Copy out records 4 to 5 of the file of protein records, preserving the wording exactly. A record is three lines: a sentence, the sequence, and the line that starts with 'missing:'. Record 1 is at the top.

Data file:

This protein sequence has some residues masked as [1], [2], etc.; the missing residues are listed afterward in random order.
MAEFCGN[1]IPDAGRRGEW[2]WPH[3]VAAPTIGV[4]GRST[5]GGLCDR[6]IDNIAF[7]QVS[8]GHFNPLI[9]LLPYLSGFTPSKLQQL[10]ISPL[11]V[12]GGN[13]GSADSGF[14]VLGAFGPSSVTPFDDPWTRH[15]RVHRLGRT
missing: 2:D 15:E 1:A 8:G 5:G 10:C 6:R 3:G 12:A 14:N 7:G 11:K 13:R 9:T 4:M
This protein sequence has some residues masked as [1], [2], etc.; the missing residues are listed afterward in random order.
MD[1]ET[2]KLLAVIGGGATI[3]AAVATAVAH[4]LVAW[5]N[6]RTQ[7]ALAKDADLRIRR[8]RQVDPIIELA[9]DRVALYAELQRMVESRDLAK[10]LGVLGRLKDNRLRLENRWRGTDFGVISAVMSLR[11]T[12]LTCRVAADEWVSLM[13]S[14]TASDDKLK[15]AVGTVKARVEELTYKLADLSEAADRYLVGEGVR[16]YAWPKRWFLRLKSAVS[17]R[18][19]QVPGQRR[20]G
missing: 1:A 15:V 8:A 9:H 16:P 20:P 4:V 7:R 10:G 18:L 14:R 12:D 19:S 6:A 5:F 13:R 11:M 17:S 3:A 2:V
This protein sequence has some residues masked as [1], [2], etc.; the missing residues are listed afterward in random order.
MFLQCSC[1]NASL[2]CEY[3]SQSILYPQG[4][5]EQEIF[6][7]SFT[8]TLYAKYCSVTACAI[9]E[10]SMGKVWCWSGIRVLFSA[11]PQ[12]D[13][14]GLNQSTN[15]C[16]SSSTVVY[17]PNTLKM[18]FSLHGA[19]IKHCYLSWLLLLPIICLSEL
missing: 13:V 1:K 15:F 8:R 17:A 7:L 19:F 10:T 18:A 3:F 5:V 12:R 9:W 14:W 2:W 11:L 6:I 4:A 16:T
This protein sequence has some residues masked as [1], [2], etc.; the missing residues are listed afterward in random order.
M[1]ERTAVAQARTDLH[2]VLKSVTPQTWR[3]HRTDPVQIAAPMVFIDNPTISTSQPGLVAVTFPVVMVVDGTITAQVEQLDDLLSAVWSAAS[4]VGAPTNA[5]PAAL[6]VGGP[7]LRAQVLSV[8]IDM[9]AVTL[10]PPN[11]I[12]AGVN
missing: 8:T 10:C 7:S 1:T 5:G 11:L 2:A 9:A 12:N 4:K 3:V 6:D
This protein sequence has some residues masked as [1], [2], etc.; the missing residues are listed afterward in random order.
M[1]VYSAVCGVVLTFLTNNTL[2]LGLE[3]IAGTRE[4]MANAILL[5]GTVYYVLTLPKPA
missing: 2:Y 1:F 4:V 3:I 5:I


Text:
This protein sequence has some residues masked as [1], [2], etc.; the missing residues are listed afterward in random order.
M[1]ERTAVAQARTDLH[2]VLKSVTPQTWR[3]HRTDPVQIAAPMVFIDNPTISTSQPGLVAVTFPVVMVVDGTITAQVEQLDDLLSAVWSAAS[4]VGAPTNA[5]PAAL[6]VGGP[7]LRAQVLSV[8]IDM[9]AVTL[10]PPN[11]I[12]AGVN
missing: 8:T 10:C 7:S 1:T 5:G 11:L 2:A 9:A 12:N 4:K 3:V 6:D
This protein sequence has some residues masked as [1], [2], etc.; the missing residues are listed afterward in random order.
M[1]VYSAVCGVVLTFLTNNTL[2]LGLE[3]IAGTRE[4]MANAILL[5]GTVYYVLTLPKPA
missing: 2:Y 1:F 4:V 3:I 5:I